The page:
And the scientific value of cross-disciplinary collaboration that the Vienna Circle members shared is reflected in the international group of scholars they gathered together in the 1930s. Here is the International Committee of the International Congresses for the Unity of Science (International Encyclopedia of Unified Science ; Volume 1 Part 2, p. 26):
N. Bohr, M. Boll, H. Bonnet, P. W. Bridgman, E. Brunswik, R. Carnap, E. Cartan, J. Clay, M. R. Cohen, J. Dewey, F. Enriques, P. Frank, M. Frechet, F. Gonseth, J. Hadamard, P. Janet, H. S. Jennings, J. Joergensen, E. Kaila, T. Kotarbinski, A. Lalande, P. Langevin, K. S. Lashley, C. I. Lewis, J. Lukasiewicz, G. Mannoury, R. von Mises, C. W. Morris, O. Neurath, C. K. Ogden, J. Perrin, H. Reichenbach, A. Rey, C. Rist, L. Rougier, B. Russell, L. S. Stebbing, J. H. Woodger
Later volumes add several additional names to the list of the membership of the Advisory Committee:
Herbert Feigl, Clark Hull, Waldemar Kaempffert, Victor Lenzen, William M. Malissoff, Ernest Nagel, Arne Naess, Alfred Tarski, Edward C. Tolman (1944)
Out of the 46 individuals listed, 11 are from France; 15 are located in the United States; and only one is located in Austria. The disciplines of philosophy, psychology, physics and logic are the largest groups, and there are a few economists included as well. It would be very interesting to extend this into a map of networks of influence in the next generation.

Here are the tables of contents for Volumes I and II. There are a few surprises on the contents for the second volume.

Volume 1
  • Encyclopedia and Unified Science / Otto Neurath et al
  • Foundations of the Theory of Signs / Charles Morris
  • Foundations of Logic and Mathematics / Rudolph Carnap
  • Linguistic Aspects of Science / Leonard Bloomfield
  • Procedures of Empirical Science / Victor Lenzen
  • Principles of the Theory of Probability / Ernest Nagel
  • Foundations of Physics / Phillipp Frank
  • Cosmology / E. Finlay-Freundlich
  • Foundations of Biology / Felix Mainx
  • The Conceptual Framework of Psychology / Egon Brunswik
Volume 2
  • Foundations of the social sciences / Otto Neurath
  • Structure of scientific revolutions / Thomas Kuhn
  • Science and the structure of ethics / Abraham Edel
  • Theory of valuation / John Dewey
  • Technique of theory construction / J. H. Woodger
  • Methodology of mathematical economics / Gerhard Tintner
  • Fundamentals of concept formation in empirical science / Carl Hempel
  • Development of rationalism and empiricism / Giorgio De Santillana and Edgar Zilsel
  • Development of logical empiricism / Jorgen Jorgensen
  • Bibliography and index / Herbert Feigl and Charles Morris

Thursday, September 17, 2009

History of sociology as sociology

I find the history of various approaches to sociology to be an interesting subject. When we look at the history of the Chicago School of sociology or the positivist-quantitative paradigm of the American 1950s and 1960s, we see a very particular set of intellectual problems and theories; we see personalities and universities; and we see specific prominent social problems that come in for study. And the resulting frameworks of assumptions about topics, scope, and method are very different. So there is a lot of contingency and path-dependency involved in the development of a sociological research tradition. I've commented on differences in national approaches to sociology in earlier postings (French sociology, Chinese sociology). Here I'd like to reflect a bit on some of the complexities involved in doing a history of a particular sociological tradition.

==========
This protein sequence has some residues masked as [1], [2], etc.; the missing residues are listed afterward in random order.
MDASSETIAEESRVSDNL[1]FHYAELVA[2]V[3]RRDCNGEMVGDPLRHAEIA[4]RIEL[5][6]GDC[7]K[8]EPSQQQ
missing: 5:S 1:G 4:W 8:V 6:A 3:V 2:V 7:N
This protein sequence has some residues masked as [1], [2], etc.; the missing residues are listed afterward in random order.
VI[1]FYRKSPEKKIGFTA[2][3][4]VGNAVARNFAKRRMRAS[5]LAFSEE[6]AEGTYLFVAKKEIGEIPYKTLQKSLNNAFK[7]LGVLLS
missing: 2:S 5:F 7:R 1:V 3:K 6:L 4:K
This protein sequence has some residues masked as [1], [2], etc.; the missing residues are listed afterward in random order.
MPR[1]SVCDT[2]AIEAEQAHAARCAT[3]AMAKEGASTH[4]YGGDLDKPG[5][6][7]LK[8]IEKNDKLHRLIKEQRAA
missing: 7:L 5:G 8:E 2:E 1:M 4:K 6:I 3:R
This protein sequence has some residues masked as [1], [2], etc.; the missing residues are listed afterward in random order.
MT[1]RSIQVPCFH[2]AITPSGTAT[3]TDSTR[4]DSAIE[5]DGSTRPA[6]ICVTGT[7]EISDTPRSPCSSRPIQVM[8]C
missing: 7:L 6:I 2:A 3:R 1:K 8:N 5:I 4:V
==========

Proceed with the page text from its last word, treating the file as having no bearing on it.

Craig Calhoun's Sociology in America: A History illustrates much of what I find interesting about this subject; the contributors have generally provided fascinating and nuanced insights into some of the main currents of American sociological thinking over the past century or so. George Steinmetz's contribution, "American Sociology Before and After World War II" is particularly interesting, in that it is both empirical and epistemic. "The burden of my argument in this chapter is to track the postwar narrowing of sociology's intellectual diversity or, more precisely, the shift from a relative equality between nonpositivist and positivist orientations in terms of scientific prestige to a condition in which positivism as defined here was clearly dominant" (315-6). Andrew Abbott and James Sparrow look at the impact of massive social events on the development of American sociology -- the events of World War II. And they treat this question in a rigorously sociological fashion; they examine the institutions, the demography, and the funding mechanisms that influenced the development of sociology in the United States between 1940 and 1955. And Doug McAdam provides a really fascinating and insightful examination of how the social context of the 1960s affected the discipline of sociology. Altogether, the collection represents the best historical sociology of the disciplines of sociology that I've seen.